When Parliament introduced the Emissions Trading Scheme, it was worried that carbon prices might get too high. So it introduced a "fixed price option", allowing polluters to pay the government $25 in the place of surrendering credits. The result was predictable: after we were thrown out of international carbon markets ...
    No Right TurnBy Idiot/Savant
    1 week ago
  • Climate Change: Disclosure
    The government will finally be requiring large New Zealand companies to disclose their climate change risks: New Zealand finance companies will be made to report on climate change risk, Climate Change Minister James Shaw has announced. The policy will force around 200 large financial organisations in New Zealand to ...
    No Right TurnBy Idiot/Savant
    1 week ago
  • Tackling the hard issues – trust and relationships
    By Claire Grant, Genomics Aotearoa Communications Manager Community consultation is becoming an increasingly important aspect of research programmes in New Zealand, and with that comes the art of relationship building. Engagement between scientists and user-groups is certainly nothing new. But as stakeholder involvement becomes more of a requirement for science, ...
    SciBlogsBy Genomics Aotearoa
    1 week ago
  • Equality Network – September Newsletter
    Read the Equality Network newsletter here ...
    Closing the GapBy Tracey Sharp
    1 week ago
  • The Left’s Lost Allies.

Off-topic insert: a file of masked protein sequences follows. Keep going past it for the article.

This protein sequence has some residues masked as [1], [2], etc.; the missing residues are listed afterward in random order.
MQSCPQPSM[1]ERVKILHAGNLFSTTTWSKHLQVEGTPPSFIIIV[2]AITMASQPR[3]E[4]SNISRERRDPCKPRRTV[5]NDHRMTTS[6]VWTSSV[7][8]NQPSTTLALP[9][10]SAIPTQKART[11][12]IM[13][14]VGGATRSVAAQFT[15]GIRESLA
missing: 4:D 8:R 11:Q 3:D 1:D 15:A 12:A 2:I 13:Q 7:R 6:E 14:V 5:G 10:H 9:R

Rebels In A Wrong Cause: The truly frightening thing about Jami-Lee Ross’s and Billy Te Kahika’s success in persuading thousands of New Zealanders that Covid-19 is just another trick, just another way of stealing away their power, is realising just how many of them once marched at the Left’s side. ...
    1 week ago
  • Legal Beagle: Low-Hanging Fruit
    In a couple of months, the 53rd Parliament will meet in Wellington, and approximately 120 MPs will be sworn in, many of them for the first time.They will all have political goals, some aligning with their party platforms, some not, some complex, and some simple, but they will gain one ...
    1 week ago
  • Closing the Gap thinks that Labour’s proposal to raise the top tax rate is great but………
    Media Statement For Immediate Release 10th September 2020 The income and wealth inequality lobby group, “Closing the Gap” thinks the Labour proposal a great start says Peter Malcolm, a spokesperson for the group. But they need to be aware of what many of the rich do and of what do ...
    Closing the GapBy Tracey Sharp
    1 week ago
  • Climate Change: No nonsense